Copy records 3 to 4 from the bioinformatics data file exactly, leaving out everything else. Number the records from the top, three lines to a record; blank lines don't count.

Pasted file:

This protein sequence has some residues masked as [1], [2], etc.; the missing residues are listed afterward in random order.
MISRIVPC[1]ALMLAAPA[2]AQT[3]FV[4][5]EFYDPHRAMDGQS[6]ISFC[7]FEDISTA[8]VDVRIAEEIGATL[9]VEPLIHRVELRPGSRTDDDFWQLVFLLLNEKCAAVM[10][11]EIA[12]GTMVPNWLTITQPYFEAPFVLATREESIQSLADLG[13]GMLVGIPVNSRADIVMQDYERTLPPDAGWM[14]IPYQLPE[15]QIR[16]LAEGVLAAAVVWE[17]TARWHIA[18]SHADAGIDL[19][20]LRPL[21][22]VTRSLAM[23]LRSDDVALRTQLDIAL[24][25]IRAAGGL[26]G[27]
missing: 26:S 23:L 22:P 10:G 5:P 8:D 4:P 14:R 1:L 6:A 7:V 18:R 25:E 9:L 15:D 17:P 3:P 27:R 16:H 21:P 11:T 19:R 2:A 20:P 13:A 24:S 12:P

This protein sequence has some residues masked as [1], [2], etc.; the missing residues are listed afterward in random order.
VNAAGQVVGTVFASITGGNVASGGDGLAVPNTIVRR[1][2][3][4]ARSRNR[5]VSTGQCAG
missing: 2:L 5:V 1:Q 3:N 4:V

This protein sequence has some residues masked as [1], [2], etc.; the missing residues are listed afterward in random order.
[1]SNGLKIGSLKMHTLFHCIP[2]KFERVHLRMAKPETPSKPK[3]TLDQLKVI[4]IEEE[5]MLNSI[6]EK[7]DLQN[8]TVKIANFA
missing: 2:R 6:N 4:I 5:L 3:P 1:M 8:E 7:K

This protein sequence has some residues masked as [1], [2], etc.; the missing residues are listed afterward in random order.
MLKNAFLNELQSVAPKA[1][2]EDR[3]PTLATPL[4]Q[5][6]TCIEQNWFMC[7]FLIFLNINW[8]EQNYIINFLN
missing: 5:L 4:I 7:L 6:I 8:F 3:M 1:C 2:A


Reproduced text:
This protein sequence has some residues masked as [1], [2], etc.; the missing residues are listed afterward in random order.
[1]SNGLKIGSLKMHTLFHCIP[2]KFERVHLRMAKPETPSKPK[3]TLDQLKVI[4]IEEE[5]MLNSI[6]EK[7]DLQN[8]TVKIANFA
missing: 2:R 6:N 4:I 5:L 3:P 1:M 8:E 7:K

This protein sequence has some residues masked as [1], [2], etc.; the missing residues are listed afterward in random order.
MLKNAFLNELQSVAPKA[1][2]EDR[3]PTLATPL[4]Q[5][6]TCIEQNWFMC[7]FLIFLNINW[8]EQNYIINFLN
missing: 5:L 4:I 7:L 6:I 8:F 3:M 1:C 2:A